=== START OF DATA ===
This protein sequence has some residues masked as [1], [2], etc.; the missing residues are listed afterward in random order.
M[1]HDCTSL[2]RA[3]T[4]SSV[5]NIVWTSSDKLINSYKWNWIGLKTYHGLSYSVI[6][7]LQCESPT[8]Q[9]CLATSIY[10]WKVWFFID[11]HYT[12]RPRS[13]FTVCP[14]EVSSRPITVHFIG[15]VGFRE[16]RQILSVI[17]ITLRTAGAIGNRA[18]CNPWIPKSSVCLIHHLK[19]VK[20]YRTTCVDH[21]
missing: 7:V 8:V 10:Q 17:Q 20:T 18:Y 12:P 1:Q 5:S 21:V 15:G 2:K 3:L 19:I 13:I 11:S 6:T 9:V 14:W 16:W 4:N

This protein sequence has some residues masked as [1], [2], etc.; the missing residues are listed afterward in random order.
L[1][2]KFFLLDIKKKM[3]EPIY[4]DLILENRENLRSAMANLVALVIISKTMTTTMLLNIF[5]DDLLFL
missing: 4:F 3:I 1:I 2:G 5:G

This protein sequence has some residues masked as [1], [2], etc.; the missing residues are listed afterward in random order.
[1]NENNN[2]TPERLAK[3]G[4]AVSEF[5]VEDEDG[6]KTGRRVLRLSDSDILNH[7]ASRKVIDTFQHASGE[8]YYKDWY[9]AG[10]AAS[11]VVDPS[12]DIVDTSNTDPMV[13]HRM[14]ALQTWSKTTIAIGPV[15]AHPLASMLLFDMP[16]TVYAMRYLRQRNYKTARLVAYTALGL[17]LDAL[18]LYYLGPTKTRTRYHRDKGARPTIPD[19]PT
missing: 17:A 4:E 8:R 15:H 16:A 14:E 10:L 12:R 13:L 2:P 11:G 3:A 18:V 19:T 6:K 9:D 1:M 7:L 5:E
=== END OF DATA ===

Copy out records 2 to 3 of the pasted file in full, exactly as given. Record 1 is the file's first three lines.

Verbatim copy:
This protein sequence has some residues masked as [1], [2], etc.; the missing residues are listed afterward in random order.
L[1][2]KFFLLDIKKKM[3]EPIY[4]DLILENRENLRSAMANLVALVIISKTMTTTMLLNIF[5]DDLLFL
missing: 4:F 3:I 1:I 2:G 5:G

This protein sequence has some residues masked as [1], [2], etc.; the missing residues are listed afterward in random order.
[1]NENNN[2]TPERLAK[3]G[4]AVSEF[5]VEDEDG[6]KTGRRVLRLSDSDILNH[7]ASRKVIDTFQHASGE[8]YYKDWY[9]AG[10]AAS[11]VVDPS[12]DIVDTSNTDPMV[13]HRM[14]ALQTWSKTTIAIGPV[15]AHPLASMLLFDMP[16]TVYAMRYLRQRNYKTARLVAYTALGL[17]LDAL[18]LYYLGPTKTRTRYHRDKGARPTIPD[19]PT
missing: 17:A 4:E 8:R 15:H 16:A 14:E 10:L 12:R 13:L 2:P 11:G 3:A 18:V 19:T 6:K 9:D 1:M 7:L 5:E